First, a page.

Vol. 19 No. 2 (2023): International Journal of Education Through Art
IJETA 19.2 Table of Contents
Tara Winters, University of Auckland
This issue’s editorial is from our new principal editor, Tara Winters. She articulates her understanding of the role and responsibility of being an editor through the lens of stewardship. The contents of the issue are introduced, observing how the ethic of stewardship is present in every article from connections between art and ecology to sustaining a future for art education discourse through critical reflection and re-imagining research processes.
Benefits, outcomes and challenges of teaching contemporary art in Wisconsin K-12 art classrooms
Jaehan Bae, University of Wisconsin Oshkosh
This study looks at the lived experiences of Wisconsin K-12 art teachers who teach contemporary art. While research suggests that student learning is enhanced by meaningful instruction in contemporary art, more knowledge is needed to inform art education theory and practice. The study methodology was grounded in descriptive phenomenology and data included surveys, one-on-one interviews and focus group interviews, which were analysed using thematic analysis. Reported benefits of teaching contemporary art included enhanced relevance and increased student excitement and engagement. Other outcomes included the development of novel pedagogies by teachers and the increased visibility of art programmes in school and community. Challenges for teachers included the need to supplement material- and product-based lessons, the complexity of addressing controversial issues and the increased preparation time required to create original contemporary art units. Potential limitations of the study and suggestions for future research are provided.
How Ghanaian secondary visual arts teachers perceive the role of creativity in their teaching
Enock Swanzy-Impraim, Edith Cowan University
Julia E. Morris, Edith Cowan University
Geoffrey W. Lummis, Edith Cowan University
Andrew Jones, Edith Cowan University
Globally, creativity is viewed as a twenty-first-century education competency that is acknowledged by the Organisation for Economic Cooperation and Development (OECD), Program for International Student Assessment (PISA) and the Ghanaian Ministry of Education (MOE) pre-tertiary curriculum framework. Ghanaian teachers are required to inspire, teach and develop creativity in secondary visual arts students using a social constructivist pedagogy. This necessitates exploring how teachers value creativity and its role in learning. The article investigated sixteen Ghanaian secondary visual arts teachers’ perceived role of creativity in their teaching and the challenges they faced developing creativity in students, using a qualitative case study approach. Interviews and participant observations were used to gather data across eight secondary schools. Interviews with teachers produced insights into how they are enacting creativity through pedagogy and the challenges they currently face, including attitudinal, administrative, resource deficits and external factors. Implications for policy and practice in Ghanaian secondary education that benefit the Ghana Education Service (GES) are discussed.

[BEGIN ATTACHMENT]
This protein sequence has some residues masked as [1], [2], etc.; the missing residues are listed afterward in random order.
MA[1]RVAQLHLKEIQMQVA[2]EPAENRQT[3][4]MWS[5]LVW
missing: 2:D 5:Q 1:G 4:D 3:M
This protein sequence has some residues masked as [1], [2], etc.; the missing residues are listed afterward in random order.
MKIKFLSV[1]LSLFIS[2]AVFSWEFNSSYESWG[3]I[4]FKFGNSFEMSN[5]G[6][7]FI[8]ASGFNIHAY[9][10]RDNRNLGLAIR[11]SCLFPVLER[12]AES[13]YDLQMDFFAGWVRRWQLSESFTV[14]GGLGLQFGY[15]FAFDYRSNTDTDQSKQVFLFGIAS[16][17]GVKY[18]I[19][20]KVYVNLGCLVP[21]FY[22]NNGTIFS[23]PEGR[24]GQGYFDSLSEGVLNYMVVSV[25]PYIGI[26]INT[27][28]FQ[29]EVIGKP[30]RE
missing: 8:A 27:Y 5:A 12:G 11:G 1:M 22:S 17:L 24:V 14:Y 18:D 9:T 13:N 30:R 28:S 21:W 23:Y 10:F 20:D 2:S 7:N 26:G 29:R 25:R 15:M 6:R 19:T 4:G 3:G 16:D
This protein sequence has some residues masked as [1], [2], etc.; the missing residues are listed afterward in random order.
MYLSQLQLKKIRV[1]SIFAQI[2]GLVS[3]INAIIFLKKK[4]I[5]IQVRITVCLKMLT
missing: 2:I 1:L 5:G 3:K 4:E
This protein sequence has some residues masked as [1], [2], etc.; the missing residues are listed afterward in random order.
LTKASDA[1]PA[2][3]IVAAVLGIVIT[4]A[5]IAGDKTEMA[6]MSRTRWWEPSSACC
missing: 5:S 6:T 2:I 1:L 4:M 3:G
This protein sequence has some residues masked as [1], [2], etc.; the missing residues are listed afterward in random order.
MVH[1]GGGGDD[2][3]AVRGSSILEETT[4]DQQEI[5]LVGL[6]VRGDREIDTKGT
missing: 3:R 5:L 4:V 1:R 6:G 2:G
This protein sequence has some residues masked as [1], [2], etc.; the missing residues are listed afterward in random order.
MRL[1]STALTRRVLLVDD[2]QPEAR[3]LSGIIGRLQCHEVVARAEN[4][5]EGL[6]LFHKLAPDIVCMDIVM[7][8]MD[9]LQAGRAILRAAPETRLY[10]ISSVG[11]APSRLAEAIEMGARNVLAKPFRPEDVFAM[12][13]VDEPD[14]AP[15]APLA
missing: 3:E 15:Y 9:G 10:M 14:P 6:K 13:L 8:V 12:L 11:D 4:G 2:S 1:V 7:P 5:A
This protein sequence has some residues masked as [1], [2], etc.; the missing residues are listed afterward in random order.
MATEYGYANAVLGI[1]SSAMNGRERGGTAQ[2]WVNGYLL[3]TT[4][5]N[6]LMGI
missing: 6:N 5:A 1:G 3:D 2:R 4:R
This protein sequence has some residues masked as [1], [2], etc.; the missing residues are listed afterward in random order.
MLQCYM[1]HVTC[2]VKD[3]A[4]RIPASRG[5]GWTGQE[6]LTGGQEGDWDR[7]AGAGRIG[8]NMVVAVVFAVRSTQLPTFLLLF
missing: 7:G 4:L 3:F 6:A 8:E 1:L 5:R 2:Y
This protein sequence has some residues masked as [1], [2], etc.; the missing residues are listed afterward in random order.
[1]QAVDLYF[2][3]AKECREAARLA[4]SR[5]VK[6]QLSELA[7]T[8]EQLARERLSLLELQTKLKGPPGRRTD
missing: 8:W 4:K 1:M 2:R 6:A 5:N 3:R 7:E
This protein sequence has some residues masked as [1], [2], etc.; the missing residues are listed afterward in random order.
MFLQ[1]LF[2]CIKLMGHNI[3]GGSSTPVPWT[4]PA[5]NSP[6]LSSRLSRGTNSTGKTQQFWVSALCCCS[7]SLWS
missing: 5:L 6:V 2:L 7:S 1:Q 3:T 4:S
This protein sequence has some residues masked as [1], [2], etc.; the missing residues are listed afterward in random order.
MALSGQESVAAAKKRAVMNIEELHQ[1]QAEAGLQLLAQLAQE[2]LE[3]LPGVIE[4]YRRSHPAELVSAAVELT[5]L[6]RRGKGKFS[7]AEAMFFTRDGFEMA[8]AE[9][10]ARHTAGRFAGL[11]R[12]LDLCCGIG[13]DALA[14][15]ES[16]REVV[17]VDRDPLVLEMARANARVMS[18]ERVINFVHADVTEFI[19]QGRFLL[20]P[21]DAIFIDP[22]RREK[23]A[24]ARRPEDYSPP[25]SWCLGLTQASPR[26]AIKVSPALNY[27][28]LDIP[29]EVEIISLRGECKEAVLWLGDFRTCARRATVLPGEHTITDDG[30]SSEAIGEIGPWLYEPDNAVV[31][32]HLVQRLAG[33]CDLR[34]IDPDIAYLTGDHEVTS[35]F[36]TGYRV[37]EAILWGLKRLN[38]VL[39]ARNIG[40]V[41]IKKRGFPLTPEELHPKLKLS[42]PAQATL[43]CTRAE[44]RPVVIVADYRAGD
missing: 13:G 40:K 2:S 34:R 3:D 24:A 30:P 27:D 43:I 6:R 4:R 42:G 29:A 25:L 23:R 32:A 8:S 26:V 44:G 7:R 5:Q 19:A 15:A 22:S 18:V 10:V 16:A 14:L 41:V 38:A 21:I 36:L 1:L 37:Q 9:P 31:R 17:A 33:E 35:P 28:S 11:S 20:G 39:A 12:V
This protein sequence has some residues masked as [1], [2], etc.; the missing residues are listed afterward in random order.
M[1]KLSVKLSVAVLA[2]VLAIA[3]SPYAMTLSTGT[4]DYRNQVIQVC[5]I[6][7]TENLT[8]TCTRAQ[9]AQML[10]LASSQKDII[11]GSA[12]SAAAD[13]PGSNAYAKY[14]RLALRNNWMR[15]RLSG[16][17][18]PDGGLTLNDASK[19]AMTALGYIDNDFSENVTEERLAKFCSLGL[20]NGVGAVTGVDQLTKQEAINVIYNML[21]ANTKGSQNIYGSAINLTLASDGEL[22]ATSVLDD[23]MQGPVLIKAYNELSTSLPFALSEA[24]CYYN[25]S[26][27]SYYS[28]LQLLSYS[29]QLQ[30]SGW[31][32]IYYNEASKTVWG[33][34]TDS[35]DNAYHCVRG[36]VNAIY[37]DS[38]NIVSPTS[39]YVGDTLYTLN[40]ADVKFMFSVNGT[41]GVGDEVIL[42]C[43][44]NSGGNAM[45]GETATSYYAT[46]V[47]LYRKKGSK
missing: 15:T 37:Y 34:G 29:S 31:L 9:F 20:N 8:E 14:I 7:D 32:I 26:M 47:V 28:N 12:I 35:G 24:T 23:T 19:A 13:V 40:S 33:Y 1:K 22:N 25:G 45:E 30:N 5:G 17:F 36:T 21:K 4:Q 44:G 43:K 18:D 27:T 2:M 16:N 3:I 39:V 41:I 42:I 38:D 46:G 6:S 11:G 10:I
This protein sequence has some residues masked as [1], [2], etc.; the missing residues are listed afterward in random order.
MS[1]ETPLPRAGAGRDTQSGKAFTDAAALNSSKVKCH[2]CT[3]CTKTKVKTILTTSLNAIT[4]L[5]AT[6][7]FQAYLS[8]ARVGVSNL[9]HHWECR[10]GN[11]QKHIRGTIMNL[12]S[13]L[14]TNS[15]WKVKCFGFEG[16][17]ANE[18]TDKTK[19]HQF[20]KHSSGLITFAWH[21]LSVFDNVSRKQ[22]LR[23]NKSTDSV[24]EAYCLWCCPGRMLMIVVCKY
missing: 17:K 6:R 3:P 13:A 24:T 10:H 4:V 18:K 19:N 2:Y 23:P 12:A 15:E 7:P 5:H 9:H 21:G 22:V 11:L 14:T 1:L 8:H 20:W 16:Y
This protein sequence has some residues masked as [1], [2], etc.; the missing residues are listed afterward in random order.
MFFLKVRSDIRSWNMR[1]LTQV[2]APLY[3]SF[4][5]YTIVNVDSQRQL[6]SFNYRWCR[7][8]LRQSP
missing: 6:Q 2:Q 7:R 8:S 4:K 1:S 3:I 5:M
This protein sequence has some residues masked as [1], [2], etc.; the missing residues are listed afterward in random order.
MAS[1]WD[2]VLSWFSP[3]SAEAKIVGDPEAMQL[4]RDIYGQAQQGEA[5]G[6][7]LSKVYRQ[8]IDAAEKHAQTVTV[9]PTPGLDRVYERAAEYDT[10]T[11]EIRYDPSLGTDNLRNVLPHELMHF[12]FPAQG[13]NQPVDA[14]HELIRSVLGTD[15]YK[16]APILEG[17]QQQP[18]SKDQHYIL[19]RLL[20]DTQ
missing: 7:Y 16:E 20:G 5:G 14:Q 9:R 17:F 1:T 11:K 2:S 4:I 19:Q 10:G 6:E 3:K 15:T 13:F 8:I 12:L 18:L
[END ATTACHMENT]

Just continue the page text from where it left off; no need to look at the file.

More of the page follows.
In lieu of flowers: An a/r/tographic journey of apology and forgiveness
Nancy Long, Concordia University
This research-creation project explored the tension and evolving relationship between the author and the public memorial to the victims of the Montreal massacre, a space she had been avoiding for over twenty years. The victims were fourteen women, who, in 1989, were gunned down at their university in Montreal in a violent act of misogyny. A public green space, the Place du 6-décembre-1989, was inaugurated on the tenth anniversary of the shooting and houses a monument titled, Nef pour quatorze reines. The project stemmed directly from the author’s first-time visit. The creative process enabled a conversation with matter, allowing the author to reconcile her unsettling relationship with the site and its memorial. Discomfort and vulnerability evolved into an emergent pedagogical story, and an apology in the form of tracings, or visual letters, as peace offerings to each of the fourteen women and as an act of self-forgiveness.
The art of wildflower walks: Understanding place through creative practice
Marni Stuart, RMIT University
Susan Davis, Central Queensland University